• 75°

As growth dazzles, stars go dim

Rowan County’s trajectory for business and residential development is a steep incline if you talk to just about any public official, but there’s a trade-off with growth.

Growing Rowan County’s economy was, by far, the most frequently mentioned topic during the campaign for county commissioner. It’s certainly mentioned as a goal at every level of public authority. Adding to the population base in Rowan County unquestionably means more physical structures in Salisbury and surrounding municipalities. New subdivisions outside of a municipality are also likely to spring up. The disappointing trade-off with growth is an increase in ambient light, also known as light pollution. It’s a glow that surrounds cities and seeps into the less-populated, surrounding areas.

Sure, economic growth boosts the quality of life both directly and indirectly. With more retail outlets, Rowan residents are able to travel shorter distances to fulfill shopping urges. Industrial and business expansion, likewise, means more jobs are closer to where Rowan residents live. Both kinds of growth mean increased tax revenue for county and municipal government, which can, in turn, add to available services.

The most visible effect of increased ambient lighting is a fall off in the number of stars that can be seen by the human eye. Currently, stargazers in Salisbury’s city limits still can see a few specks of light dotting the night sky. Conditions get better further from municipalities, but no location in Rowan County, and certainly no spot in North Carolina, is perfect.

Perhaps the mountains offer better conditions. Even then, ambient light from Chattanooga, Asheville, Knoxville and other urban areas drown out some of the night sky. Dare County is the only one in North Carolina with broad stretches of land that show little light pollution on maps. Western states, by far, have the best night sky views.

Realistically, there’s no way to ensure light polllution doesn’t drown out all of the stars smattering the night sky. The expansive metropolitan area surrounding Charlotte, in large part, will prevent Rowan County from ever having a full sky of stars. The Piedmont Triad — Winston-Salem, Greensboro and High Point — likewise has an effect on our night sky.

But Rowan County isn’t entirely out of luck.

In the southeast corner of Rowan — near the border of Davidson and Stanly counties —the viewing conditions are good enough to catch an eyeful of stars in every direction. A well-trained photographer or astronomer can even spot a bit of the Milky Way on a clear night.

The quality of night sky may be a secondary or tertiary concern as Rowan’s leaders look to boost the local population through economic development, but it’s one that should be considered. Animals and humans have used the sky for centuries to determine ordinal directions. A summer night on a back porch is hardly complete without looking up to catch a glimpse of the stars.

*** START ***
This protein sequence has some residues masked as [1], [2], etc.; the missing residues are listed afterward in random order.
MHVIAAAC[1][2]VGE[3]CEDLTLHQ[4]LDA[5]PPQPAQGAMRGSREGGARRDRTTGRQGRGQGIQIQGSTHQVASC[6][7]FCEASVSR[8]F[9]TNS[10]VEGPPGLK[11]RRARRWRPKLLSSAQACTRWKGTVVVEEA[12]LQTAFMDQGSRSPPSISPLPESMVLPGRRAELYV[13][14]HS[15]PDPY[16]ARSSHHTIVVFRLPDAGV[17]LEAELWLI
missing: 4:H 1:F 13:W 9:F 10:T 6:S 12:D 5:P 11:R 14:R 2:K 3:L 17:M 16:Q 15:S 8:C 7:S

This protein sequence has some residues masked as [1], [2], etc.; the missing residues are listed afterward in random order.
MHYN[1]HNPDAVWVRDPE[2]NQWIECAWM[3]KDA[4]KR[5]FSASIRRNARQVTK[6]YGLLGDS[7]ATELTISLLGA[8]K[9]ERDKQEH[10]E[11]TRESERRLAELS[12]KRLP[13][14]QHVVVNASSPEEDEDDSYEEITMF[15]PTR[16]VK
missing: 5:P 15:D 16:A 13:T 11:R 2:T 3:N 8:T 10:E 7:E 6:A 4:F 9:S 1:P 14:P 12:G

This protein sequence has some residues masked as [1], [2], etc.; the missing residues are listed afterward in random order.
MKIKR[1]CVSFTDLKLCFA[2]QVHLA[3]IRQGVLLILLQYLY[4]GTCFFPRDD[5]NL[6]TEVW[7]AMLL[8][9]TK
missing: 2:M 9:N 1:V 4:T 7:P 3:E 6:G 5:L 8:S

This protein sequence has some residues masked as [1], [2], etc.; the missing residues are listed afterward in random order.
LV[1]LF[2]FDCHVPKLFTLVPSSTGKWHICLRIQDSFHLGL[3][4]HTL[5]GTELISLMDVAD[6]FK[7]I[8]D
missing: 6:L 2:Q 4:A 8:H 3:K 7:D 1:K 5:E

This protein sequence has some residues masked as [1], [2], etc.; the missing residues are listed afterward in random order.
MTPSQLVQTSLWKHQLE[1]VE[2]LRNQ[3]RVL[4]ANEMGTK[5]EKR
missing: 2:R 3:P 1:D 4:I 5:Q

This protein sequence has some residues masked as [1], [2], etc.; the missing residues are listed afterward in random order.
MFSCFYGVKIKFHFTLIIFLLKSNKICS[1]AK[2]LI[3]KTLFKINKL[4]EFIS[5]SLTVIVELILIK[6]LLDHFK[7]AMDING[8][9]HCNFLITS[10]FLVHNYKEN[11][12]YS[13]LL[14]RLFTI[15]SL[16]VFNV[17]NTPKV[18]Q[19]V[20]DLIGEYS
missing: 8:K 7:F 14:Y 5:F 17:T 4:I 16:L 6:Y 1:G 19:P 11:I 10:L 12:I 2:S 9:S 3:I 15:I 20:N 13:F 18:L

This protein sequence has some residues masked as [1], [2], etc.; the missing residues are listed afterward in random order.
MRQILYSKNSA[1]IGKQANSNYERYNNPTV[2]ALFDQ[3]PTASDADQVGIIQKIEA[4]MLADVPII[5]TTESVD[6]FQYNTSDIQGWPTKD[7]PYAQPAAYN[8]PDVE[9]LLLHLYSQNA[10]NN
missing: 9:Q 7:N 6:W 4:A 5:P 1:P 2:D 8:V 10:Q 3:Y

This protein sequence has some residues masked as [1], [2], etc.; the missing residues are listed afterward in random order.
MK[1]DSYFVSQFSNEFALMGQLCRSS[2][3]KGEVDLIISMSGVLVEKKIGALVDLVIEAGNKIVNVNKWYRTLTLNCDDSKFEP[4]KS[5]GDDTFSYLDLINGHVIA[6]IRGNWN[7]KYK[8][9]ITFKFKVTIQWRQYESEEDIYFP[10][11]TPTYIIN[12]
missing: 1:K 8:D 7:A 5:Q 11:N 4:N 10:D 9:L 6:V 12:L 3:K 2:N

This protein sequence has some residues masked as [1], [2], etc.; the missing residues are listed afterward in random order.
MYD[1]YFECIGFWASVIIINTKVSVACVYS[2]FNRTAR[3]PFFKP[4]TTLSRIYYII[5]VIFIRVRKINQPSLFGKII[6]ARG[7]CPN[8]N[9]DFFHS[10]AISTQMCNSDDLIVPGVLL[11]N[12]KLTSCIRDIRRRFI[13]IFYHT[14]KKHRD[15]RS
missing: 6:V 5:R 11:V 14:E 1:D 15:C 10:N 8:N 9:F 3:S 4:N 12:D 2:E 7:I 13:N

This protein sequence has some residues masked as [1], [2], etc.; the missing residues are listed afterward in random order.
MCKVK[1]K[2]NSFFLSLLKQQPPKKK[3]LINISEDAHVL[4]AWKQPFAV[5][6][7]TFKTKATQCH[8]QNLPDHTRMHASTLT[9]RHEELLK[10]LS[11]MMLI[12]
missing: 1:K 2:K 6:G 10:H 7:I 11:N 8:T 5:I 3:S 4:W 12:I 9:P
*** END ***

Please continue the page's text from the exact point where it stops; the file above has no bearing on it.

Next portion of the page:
Natural beauty is a part of the quality of life, too. Rowan’s growth may be inevitable, but it’s certainly possible to add business and industry while leaving portions of the night sky undisturbed.

 Josh Bergeron is a reporter for the Salisbury Post.

 

Comments

Coronavirus

New COVID-19 positives in Rowan at lowest point since start of pandemic

Education

Rowan Wild’s animal camp makes a comeback at Dan Nicholas Park

Coronavirus

Health officials say financial incentives helped vaccination rates; lottery drawing today

Granite Quarry

Granite Quarry adopts budget that keeps tax rate flat

Business

Airport Advisory committee endorses plans for expansion at Mid-Carolina Regional

China Grove

China Grove will celebrate 40th Farmers Day with week full of festivities

Sports

Pistons win in NBA draft lottery; Hornets will get 11th pick

Crime

Officers in Locust arrest drivers who tried to flee; one was on motorcycle reported stolen from Rowan

News

Panel OKs NC Senate budget bill; Dems pan policy provisions

News

Letter: Journalist won’t join UNC faculty without tenure

Crime

Chase from Mooresville ends with crash at Rowan Mill Road; two charged

Kannapolis

Dearmons gift two public art sculptures to city of Kannapolis

Crime

Blotter: Woman’s camper stolen from side of I-85

Local

Local scouts sweep NC American Legion awards

Business

As demand lessens slightly, local homebuilders work through challenges to deliver dwellings

Local

Commissioners name Newberry Hall House county’s newest historic landmark

News

Senate budget uses NC revenue boon on more tax cuts, capital

College

Livingstone College alumna Quanera Hayes makes U.S. Olympic Team after first-place finish in 400-meter race

Crime

Blotter: June 21

Ask Us

Ask Us: What is status of ‘speed table’ on Charles Street in Spencer?

Local

East Rowan High graduate killed in motorcycle crash

Local

Political Notebook: Gov. Cooper vetoes Ford-backed bill allowing firearms at churches that are also schools

Crime

Blotter: June 20

News

Body of fourth tuber, age 7, found in North Carolina river